- Post-apocalyptic wasteland
- Consumerism run amok in a world ran by a corporation
- dull color palette and virtually no dialog for the first half hour
Sounds like the spawn of Children of Men and Mad Max. But certainly not the stuff of a Pixar film for children.
Surprisingly, it works. Like Pixar has done over the last few years, they've proven that they can combine the most incredible animation around with real stories and real messages and both adults and children will get something out of it.
Wall-E follows a small robot, named Wall-E, on an abandoned earth overrun with consumer waste. His job is to clean up, compact, and make some kind of order out of it. His only companion, a cockroach. Everywhere are the signs of the government/corporation B-n-L (Buy and Large, which, amusingly, has its own website) which runs Earth. Similarities to Wal-Mart are coincidental. Wink. Wink. Nudge. Nudge.
All humans are now located on a cruise ship in space and have been for 700 years. They are awaiting the opportunity to re-colonize earth after it becomes habitable again. Their lives are spent consuming, watching advertising and not lifting their fingers to do anything.
Fred Willard, in a turn as CEO/President of BnL/Earth at the time that the humans leave Earth, is amusing in his role as the captain of a sinking ship, even exclaiming "Stay the course". Similarities to George Bush are coincidental. Wink, Wink, Nudge, Nudge.
I won't ruin the movie by giving the plot, but suffice to say there is a love interest for Wall-E and their is a mission for him to save both himself and, hopefully the human race. Grade: A
As often happens in my life, subject matter always seems to come in bunches. A couple days earlier, I had just watched the great documentary, The Corporation.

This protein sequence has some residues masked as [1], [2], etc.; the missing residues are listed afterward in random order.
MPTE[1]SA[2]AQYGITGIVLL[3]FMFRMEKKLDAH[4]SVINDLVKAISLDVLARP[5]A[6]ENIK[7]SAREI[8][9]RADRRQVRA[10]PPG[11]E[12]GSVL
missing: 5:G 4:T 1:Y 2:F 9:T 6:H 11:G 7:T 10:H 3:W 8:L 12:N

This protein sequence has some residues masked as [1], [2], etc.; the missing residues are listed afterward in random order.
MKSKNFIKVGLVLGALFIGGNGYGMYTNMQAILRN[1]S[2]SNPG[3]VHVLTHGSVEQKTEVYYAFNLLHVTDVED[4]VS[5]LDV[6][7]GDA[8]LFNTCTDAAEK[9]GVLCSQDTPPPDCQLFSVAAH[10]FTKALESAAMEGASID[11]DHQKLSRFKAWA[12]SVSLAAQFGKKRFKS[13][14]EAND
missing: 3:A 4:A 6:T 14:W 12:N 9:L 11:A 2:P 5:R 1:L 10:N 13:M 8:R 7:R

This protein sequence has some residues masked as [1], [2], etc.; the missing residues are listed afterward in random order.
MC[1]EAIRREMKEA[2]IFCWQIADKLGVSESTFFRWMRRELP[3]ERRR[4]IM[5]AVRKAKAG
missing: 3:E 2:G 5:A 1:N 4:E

It explains the early beginnings of the corporation, an entity largely created for the common good. And the subsequent perversion of it and granting of "person" status by our courts. A person entitled to many protections but without the obligations that normal people have. A FBI expert on psychopaths analyzes the various things that describe a psychopath and how they eerily mirror what a corporation does:
- callous unconcern for the feelings of others
- incapacity to maintain enduring relationships
- reckless disregard for the safety of others
- deceitfulness (repeated lying to and deceiving of others for profit)
- incapacity to experience guilt
- failure to conform to the social norms with respect to lawful behaviors
There are a bunch of great interviews with people like Noam Chomsky, Naomi Klein, and Howard Zinn but, by far, the most damning evidence of what is wrong with corporations are by the very people that try to protect their existence, Milton Friedman and the heads of several conservative think tanks. They freely admit that the corporation should have no responsibility beyond making a profit.
Lastly, I want to mention a couple of great articles on the glorification of consumerism that I recently read:
Dedicated to the Pursuit of ‘Stuff’ by Michael T. Dolan
... We’ve been duped and deceived by the culture of capitalism. Through sheer greed and an arrogant sense of entitlement, we think we should have as much stuff as we want. Not only do we feel entitled to it, but even sadder, we feel it is essential to our happiness ...
... That stimulus check from the Treasury is like the dime glued into the mailer from a charity organization trying to guilt us into sending them some money right back. Here’s a grand or two; do your patriotic duty and install that home theater system ...
The Gospel of Consumption by Jeffrey Kaplan
... concern that led Charles Kettering, director of General Motors Research, to write a 1929 magazine article called “Keep the Consumer Dissatisfied.” He wasn’t suggesting that manufacturers produce shoddy products. Along with many of his corporate cohorts, he was defining a strategic shift for American industry-from fulfilling basic human needs to creating new ones.
“... By advertising and other promotional devices . . . a measurable pull on production has been created which releases capital otherwise tied up.” They celebrated the conceptual breakthrough: “Economically we have a boundless field before us; that there are new wants which will make way endlessly for newer wants, as fast as they are satisfied.”
... If we want to save the Earth, we must also save ourselves from ourselves. We can start by sharing the work and the wealth. We may just find that there is plenty of both to go around.
"The two big mistakes were the belief in a sky god -- that there's a man in the sky with 10 things he doesn't want you to do and you'll burn for a long time if you do them -- and private property, which I think is at the core of our failure as a species." -- George Carlin in NPR interview